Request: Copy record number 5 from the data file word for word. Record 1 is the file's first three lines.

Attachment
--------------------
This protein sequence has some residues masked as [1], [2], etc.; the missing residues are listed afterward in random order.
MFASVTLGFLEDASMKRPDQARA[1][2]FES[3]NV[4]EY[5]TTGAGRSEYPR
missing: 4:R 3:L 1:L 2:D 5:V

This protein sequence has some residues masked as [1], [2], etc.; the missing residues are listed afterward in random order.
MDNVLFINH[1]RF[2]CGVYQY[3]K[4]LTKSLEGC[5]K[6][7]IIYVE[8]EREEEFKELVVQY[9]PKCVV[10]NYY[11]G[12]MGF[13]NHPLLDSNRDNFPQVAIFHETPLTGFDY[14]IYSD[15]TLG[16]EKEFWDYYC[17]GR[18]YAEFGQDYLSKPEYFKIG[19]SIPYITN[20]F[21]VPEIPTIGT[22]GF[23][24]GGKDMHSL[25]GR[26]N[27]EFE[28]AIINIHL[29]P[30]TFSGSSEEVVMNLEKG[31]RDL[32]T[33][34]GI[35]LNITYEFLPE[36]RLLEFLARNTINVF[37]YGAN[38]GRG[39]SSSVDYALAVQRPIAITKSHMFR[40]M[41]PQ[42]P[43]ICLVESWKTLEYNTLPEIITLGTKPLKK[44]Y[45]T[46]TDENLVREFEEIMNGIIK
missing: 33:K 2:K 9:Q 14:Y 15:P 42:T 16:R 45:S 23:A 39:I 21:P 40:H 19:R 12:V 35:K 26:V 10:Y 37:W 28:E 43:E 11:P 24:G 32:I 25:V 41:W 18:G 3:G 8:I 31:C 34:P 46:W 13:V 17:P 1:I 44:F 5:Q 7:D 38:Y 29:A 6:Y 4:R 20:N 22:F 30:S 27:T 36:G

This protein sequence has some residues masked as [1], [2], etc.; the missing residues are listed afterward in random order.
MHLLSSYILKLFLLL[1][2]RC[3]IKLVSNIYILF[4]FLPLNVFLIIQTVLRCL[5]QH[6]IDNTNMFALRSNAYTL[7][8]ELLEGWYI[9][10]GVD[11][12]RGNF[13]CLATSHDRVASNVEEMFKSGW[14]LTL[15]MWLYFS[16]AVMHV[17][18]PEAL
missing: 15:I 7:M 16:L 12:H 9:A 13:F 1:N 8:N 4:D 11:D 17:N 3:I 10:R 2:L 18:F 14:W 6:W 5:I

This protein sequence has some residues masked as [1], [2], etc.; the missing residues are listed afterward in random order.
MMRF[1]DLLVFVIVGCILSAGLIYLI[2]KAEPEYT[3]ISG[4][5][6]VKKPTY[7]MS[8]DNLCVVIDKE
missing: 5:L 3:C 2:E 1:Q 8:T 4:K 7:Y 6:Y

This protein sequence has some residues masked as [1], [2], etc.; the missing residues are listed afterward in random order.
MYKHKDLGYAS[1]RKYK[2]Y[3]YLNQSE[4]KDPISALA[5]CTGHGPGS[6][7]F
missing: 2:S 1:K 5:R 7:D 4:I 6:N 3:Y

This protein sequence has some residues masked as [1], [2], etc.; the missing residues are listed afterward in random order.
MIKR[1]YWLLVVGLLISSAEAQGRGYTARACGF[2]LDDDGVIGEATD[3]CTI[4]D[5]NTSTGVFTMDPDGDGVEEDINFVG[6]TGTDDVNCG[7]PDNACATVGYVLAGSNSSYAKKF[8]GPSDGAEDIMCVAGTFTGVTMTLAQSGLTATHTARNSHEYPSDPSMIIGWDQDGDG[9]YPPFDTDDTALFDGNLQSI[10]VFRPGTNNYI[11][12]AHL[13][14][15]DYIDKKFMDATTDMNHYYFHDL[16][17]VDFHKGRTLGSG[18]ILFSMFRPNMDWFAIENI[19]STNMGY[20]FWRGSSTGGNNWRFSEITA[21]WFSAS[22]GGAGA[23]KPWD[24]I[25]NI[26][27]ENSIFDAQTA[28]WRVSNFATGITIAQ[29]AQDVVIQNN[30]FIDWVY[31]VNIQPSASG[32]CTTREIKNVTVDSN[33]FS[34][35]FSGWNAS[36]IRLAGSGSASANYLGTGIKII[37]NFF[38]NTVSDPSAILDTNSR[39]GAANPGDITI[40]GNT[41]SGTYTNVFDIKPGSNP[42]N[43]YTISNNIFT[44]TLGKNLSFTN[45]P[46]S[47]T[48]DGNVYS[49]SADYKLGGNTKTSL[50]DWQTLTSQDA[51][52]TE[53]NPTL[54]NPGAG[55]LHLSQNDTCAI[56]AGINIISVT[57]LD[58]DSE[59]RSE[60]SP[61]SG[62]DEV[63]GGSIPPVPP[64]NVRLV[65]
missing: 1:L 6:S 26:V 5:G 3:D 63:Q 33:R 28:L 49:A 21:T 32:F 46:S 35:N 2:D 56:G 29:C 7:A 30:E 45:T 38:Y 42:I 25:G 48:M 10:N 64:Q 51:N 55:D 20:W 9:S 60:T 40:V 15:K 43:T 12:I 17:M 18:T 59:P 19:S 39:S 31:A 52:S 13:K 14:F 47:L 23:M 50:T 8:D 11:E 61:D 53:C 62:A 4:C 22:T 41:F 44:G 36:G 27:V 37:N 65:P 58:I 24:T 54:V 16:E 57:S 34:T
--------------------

This protein sequence has some residues masked as [1], [2], etc.; the missing residues are listed afterward in random order.
MYKHKDLGYAS[1]RKYK[2]Y[3]YLNQSE[4]KDPISALA[5]CTGHGPGS[6][7]F
missing: 2:S 1:K 5:R 7:D 4:I 6:N 3:Y